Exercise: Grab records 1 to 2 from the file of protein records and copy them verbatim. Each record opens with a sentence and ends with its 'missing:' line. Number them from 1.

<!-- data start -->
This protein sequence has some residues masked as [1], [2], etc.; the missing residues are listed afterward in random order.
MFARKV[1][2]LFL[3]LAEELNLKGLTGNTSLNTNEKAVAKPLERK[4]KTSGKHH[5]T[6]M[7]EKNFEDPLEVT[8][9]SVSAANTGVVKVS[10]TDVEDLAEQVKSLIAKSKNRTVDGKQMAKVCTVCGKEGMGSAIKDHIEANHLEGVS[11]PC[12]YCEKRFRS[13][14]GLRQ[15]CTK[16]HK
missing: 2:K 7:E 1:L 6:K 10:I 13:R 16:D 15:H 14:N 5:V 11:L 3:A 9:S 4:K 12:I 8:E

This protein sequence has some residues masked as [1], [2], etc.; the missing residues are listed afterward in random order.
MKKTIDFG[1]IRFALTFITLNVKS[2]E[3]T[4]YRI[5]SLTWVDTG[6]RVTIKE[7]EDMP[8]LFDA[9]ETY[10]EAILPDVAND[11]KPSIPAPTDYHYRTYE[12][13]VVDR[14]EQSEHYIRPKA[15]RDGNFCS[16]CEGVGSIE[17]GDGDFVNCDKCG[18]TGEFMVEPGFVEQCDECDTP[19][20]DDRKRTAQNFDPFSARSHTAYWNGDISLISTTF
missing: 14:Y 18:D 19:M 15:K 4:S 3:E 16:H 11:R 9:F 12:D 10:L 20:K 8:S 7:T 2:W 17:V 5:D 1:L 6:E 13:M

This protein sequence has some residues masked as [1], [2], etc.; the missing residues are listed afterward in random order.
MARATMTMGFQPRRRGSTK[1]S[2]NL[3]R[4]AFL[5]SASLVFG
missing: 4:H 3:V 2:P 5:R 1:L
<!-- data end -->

This protein sequence has some residues masked as [1], [2], etc.; the missing residues are listed afterward in random order.
MFARKV[1][2]LFL[3]LAEELNLKGLTGNTSLNTNEKAVAKPLERK[4]KTSGKHH[5]T[6]M[7]EKNFEDPLEVT[8][9]SVSAANTGVVKVS[10]TDVEDLAEQVKSLIAKSKNRTVDGKQMAKVCTVCGKEGMGSAIKDHIEANHLEGVS[11]PC[12]YCEKRFRS[13][14]GLRQ[15]CTK[16]HK
missing: 2:K 7:E 1:L 6:K 10:I 13:R 16:D 15:H 14:N 5:V 11:L 3:A 9:S 4:K 12:I 8:E

This protein sequence has some residues masked as [1], [2], etc.; the missing residues are listed afterward in random order.
MKKTIDFG[1]IRFALTFITLNVKS[2]E[3]T[4]YRI[5]SLTWVDTG[6]RVTIKE[7]EDMP[8]LFDA[9]ETY[10]EAILPDVAND[11]KPSIPAPTDYHYRTYE[12][13]VVDR[14]EQSEHYIRPKA[15]RDGNFCS[16]CEGVGSIE[17]GDGDFVNCDKCG[18]TGEFMVEPGFVEQCDECDTP[19][20]DDRKRTAQNFDPFSARSHTAYWNGDISLISTTF
missing: 14:Y 18:D 19:M 15:K 4:S 3:E 16:H 11:R 9:F 12:D 10:L 20:K 8:S 7:T 2:W 17:V 5:D 1:L 6:E 13:M